You can save yourself from the stroke. This is the reason why considering every 45 seconds, the US There is no one in it. It kills about 160,000 people a year, mostly women; Annually, more than 40,000 more women have stroke than men, and women have more than 60% stroke deaths.
It is important to know risk factors, some of which are preventable and controllable, and identify the symptoms so that many serious side effects can be avoided.
Blood pressure: According to the American Heart Association, hypertension is the number one controllable risk factor for stroke. Family history and obesity factors are at high risk for taking high blood pressure and birth control pills or reaching menopause. A healthy lifestyle helps, but for many, medicines are required.
Cholesterol: High-level “bad” low-density lipoprotein (LDL) cholesterol increases the risk of heart disease and stroke; Higher levels of “good” high-density lipoprotein (HDL) cholesterol reduce it. Studies have shown that women’s cholesterol is higher than men’s age 45 and low levels of HDL cholesterol have a strong risk factor for women.
Diabetes: Diabetes is linked to hypertension and interferes with the ability to break clotting, thereby increasing the risk of ischemic stroke. Modifications in lifestyle and medicines can help.
Diet and Exercise: Vigorous physical activity through the medium of thirty minutes of the day can prevent cardiovascular and blood vessel disease and help control blood cholesterol, diabetes and obesity, as well as lower blood pressure. People with extra body fat – especially around the waist – are more likely to develop heart disease and stroke. Eat less foods in saturated fats, cholesterol and sodium.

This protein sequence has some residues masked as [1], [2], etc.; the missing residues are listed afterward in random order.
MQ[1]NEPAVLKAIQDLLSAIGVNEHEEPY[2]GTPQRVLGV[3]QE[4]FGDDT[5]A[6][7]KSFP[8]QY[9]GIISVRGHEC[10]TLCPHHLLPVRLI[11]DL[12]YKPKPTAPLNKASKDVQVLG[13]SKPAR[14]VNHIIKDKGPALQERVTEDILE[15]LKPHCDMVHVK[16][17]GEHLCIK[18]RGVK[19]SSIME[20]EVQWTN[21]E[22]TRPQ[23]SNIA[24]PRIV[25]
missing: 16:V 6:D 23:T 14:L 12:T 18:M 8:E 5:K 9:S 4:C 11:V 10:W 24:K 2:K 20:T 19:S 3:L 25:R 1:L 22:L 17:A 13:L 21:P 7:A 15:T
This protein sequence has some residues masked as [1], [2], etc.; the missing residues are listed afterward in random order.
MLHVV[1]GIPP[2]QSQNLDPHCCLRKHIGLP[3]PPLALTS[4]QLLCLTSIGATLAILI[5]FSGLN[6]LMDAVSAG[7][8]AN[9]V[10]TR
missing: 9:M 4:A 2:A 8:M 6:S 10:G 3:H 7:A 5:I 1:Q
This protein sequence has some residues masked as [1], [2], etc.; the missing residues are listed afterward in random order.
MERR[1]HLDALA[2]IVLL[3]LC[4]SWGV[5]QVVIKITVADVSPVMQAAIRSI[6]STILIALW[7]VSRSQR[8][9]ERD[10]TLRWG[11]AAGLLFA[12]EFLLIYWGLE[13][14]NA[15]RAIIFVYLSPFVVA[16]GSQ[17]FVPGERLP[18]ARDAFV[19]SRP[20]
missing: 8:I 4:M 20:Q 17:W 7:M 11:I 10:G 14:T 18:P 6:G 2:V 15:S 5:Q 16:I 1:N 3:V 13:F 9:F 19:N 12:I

Smoking and drinking: Smokers and everyday smokers have a higher risk of stroke. Excessive alcohol consumption can contribute to high blood pressure.
Symptoms of stroke: It is important to recognize the symptoms of stroke and seek immediate help. Time is of the essence when it comes to curb weak and long-lasting effects. Symptoms include sudden numbness or weakness of the face, arm or leg, especially on one side of the body; Sudden confusion, difficulty speaking or understanding; Sudden discomfort in seeing one or both eyes; Difficulty walking, dizziness, loss of balance or coordination, or severe headache suddenly with no known cause.